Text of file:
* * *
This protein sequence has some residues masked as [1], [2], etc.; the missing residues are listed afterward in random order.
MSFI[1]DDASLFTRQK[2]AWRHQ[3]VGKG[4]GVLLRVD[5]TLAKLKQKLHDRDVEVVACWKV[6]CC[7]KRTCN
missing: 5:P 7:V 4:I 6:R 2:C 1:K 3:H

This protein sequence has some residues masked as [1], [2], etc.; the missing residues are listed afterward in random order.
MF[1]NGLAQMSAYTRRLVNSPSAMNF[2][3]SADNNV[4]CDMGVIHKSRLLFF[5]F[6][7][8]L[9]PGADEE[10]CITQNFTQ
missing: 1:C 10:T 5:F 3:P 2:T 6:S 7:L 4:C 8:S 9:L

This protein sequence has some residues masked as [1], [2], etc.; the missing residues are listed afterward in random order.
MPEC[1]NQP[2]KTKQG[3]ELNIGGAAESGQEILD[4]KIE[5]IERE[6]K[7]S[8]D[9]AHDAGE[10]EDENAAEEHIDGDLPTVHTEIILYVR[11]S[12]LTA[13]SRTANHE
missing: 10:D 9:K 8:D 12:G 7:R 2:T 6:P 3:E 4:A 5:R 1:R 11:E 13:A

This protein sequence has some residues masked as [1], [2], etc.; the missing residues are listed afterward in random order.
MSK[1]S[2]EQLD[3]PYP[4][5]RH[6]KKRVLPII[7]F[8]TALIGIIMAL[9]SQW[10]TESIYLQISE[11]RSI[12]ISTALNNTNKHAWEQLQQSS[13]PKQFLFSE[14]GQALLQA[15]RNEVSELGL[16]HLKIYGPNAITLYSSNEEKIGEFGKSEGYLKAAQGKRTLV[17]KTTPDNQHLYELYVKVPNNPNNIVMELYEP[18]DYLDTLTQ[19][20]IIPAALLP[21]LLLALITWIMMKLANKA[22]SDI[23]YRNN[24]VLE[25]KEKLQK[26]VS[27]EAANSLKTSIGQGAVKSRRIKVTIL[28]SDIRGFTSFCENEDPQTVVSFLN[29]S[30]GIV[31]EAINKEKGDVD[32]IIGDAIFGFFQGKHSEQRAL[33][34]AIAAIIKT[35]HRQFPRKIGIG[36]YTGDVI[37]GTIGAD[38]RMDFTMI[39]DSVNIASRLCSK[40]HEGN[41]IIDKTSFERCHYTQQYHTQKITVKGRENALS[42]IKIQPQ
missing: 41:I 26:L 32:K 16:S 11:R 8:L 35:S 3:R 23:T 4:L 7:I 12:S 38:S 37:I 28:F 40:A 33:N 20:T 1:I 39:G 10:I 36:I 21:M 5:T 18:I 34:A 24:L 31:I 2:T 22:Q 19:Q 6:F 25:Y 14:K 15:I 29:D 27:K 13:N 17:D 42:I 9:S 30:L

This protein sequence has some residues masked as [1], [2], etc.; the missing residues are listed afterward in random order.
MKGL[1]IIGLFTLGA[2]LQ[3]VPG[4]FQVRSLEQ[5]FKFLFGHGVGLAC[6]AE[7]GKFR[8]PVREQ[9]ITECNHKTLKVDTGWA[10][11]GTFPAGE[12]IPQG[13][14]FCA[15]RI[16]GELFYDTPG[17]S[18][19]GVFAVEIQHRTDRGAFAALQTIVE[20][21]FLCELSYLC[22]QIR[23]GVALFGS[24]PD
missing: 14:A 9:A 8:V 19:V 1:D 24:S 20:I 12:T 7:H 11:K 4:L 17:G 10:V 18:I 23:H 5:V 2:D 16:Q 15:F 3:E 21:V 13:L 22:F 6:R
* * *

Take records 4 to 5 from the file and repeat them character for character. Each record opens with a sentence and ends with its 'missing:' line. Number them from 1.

This protein sequence has some residues masked as [1], [2], etc.; the missing residues are listed afterward in random order.
MSK[1]S[2]EQLD[3]PYP[4][5]RH[6]KKRVLPII[7]F[8]TALIGIIMAL[9]SQW[10]TESIYLQISE[11]RSI[12]ISTALNNTNKHAWEQLQQSS[13]PKQFLFSE[14]GQALLQA[15]RNEVSELGL[16]HLKIYGPNAITLYSSNEEKIGEFGKSEGYLKAAQGKRTLV[17]KTTPDNQHLYELYVKVPNNPNNIVMELYEP[18]DYLDTLTQ[19][20]IIPAALLP[21]LLLALITWIMMKLANKA[22]SDI[23]YRNN[24]VLE[25]KEKLQK[26]VS[27]EAANSLKTSIGQGAVKSRRIKVTIL[28]SDIRGFTSFCENEDPQTVVSFLN[29]S[30]GIV[31]EAINKEKGDVD[32]IIGDAIFGFFQGKHSEQRAL[33][34]AIAAIIKT[35]HRQFPRKIGIG[36]YTGDVI[37]GTIGAD[38]RMDFTMI[39]DSVNIASRLCSK[40]HEGN[41]IIDKTSFERCHYTQQYHTQKITVKGRENALS[42]IKIQPQ
missing: 41:I 26:L 32:K 16:S 11:R 8:L 35:S 3:R 23:T 4:L 7:I 12:S 38:S 37:I 28:F 40:A 33:N 20:T 1:I 39:G 10:I 36:I 21:M 5:T 18:I 34:A 24:L 31:I 2:T 22:Q 19:Q 6:F 25:Y 14:K 15:I 29:D 27:K 13:N 17:D 42:I 9:S 30:L

This protein sequence has some residues masked as [1], [2], etc.; the missing residues are listed afterward in random order.
MKGL[1]IIGLFTLGA[2]LQ[3]VPG[4]FQVRSLEQ[5]FKFLFGHGVGLAC[6]AE[7]GKFR[8]PVREQ[9]ITECNHKTLKVDTGWA[10][11]GTFPAGE[12]IPQG[13][14]FCA[15]RI[16]GELFYDTPG[17]S[18][19]GVFAVEIQHRTDRGAFAALQTIVE[20][21]FLCELSYLC[22]QIR[23]GVALFGS[24]PD
missing: 14:A 9:A 8:V 19:V 1:D 24:S 20:I 12:T 7:H 11:K 4:L 17:G 10:V 18:I 23:H 5:V 2:D 16:Q 15:F 3:E 21:V 13:L 22:F 6:R